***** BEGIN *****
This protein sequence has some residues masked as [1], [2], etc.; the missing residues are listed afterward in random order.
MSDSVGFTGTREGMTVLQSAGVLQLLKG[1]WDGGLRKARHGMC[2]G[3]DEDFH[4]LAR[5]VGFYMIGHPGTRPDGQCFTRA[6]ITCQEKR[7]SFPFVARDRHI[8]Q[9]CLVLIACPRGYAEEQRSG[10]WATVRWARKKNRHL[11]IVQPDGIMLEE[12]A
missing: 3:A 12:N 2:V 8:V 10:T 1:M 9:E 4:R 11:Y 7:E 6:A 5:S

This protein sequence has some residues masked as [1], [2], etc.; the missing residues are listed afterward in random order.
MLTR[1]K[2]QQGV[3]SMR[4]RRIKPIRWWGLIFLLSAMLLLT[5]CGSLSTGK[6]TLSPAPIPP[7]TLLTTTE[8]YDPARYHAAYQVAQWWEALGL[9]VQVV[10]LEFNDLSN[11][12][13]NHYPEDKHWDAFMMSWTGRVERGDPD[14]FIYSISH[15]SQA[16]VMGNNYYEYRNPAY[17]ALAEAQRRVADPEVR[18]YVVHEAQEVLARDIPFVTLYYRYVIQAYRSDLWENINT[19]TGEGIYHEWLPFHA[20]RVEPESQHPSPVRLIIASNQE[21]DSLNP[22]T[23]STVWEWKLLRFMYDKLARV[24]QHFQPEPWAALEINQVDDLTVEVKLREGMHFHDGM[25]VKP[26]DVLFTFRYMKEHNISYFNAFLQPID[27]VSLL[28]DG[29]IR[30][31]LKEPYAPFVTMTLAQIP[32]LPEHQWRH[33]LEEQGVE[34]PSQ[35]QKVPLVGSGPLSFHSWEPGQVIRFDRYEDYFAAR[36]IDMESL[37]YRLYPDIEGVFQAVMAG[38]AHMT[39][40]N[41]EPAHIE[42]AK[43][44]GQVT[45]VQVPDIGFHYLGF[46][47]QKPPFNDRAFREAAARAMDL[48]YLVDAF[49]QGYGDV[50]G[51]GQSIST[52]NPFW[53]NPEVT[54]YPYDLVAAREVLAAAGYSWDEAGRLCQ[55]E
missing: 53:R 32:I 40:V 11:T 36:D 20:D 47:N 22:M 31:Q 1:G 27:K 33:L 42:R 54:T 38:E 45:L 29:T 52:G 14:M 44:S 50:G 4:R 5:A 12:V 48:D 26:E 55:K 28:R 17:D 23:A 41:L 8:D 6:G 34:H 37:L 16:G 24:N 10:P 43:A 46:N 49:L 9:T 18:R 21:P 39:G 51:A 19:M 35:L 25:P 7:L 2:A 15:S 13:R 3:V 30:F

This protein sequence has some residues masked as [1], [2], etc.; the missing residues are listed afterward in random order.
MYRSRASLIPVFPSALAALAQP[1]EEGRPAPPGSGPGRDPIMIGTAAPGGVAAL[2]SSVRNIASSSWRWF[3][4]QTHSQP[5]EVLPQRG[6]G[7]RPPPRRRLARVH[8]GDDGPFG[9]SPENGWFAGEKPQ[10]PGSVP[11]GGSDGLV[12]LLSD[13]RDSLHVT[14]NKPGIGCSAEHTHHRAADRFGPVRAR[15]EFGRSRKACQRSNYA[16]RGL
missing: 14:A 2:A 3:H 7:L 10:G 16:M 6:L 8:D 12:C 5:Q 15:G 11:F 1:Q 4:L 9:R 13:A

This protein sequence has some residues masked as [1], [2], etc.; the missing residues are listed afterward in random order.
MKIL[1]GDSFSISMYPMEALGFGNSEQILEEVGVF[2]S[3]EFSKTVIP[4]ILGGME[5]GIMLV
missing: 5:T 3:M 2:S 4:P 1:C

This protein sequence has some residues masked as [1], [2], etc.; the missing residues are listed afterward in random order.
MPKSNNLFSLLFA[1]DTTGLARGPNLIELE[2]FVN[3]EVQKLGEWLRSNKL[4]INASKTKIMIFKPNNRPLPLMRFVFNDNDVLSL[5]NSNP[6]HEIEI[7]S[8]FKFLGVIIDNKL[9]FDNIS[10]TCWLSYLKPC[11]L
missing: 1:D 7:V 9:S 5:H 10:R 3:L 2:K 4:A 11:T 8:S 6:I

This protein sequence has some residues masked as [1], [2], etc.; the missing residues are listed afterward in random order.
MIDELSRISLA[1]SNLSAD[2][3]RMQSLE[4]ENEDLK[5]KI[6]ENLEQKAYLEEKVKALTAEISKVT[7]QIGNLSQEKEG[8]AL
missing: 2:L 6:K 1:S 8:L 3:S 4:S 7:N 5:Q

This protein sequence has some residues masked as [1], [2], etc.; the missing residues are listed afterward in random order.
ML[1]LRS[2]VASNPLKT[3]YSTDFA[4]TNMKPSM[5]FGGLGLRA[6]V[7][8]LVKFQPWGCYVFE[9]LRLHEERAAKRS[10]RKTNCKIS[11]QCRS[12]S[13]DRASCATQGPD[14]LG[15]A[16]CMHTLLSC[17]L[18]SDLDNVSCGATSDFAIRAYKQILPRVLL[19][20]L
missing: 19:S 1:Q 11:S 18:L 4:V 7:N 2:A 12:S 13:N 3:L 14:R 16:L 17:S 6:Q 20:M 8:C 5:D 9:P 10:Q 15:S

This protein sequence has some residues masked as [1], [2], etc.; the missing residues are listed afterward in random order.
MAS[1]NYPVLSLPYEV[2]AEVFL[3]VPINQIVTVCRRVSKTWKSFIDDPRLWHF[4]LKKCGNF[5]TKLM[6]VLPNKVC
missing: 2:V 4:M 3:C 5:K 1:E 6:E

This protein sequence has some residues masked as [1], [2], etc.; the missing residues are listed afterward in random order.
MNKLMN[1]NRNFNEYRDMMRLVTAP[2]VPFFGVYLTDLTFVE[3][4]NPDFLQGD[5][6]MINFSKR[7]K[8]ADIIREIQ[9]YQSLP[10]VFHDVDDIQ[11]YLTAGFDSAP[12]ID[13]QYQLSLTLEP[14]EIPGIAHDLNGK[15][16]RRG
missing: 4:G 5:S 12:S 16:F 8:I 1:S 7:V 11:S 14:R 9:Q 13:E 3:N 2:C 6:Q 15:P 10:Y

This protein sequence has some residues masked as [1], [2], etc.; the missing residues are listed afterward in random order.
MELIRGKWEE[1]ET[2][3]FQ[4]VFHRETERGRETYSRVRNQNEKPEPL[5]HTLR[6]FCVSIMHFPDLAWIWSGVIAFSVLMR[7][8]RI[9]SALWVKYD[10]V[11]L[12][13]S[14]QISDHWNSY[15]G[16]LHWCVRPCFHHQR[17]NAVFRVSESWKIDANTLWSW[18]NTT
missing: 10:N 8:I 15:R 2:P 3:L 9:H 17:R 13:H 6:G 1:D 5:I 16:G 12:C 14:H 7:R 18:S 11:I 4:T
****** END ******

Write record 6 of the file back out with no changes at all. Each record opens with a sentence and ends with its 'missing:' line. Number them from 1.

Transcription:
This protein sequence has some residues masked as [1], [2], etc.; the missing residues are listed afterward in random order.
MIDELSRISLA[1]SNLSAD[2][3]RMQSLE[4]ENEDLK[5]KI[6]ENLEQKAYLEEKVKALTAEISKVT[7]QIGNLSQEKEG[8]AL
missing: 2:L 6:K 1:S 8:L 3:S 4:S 7:N 5:Q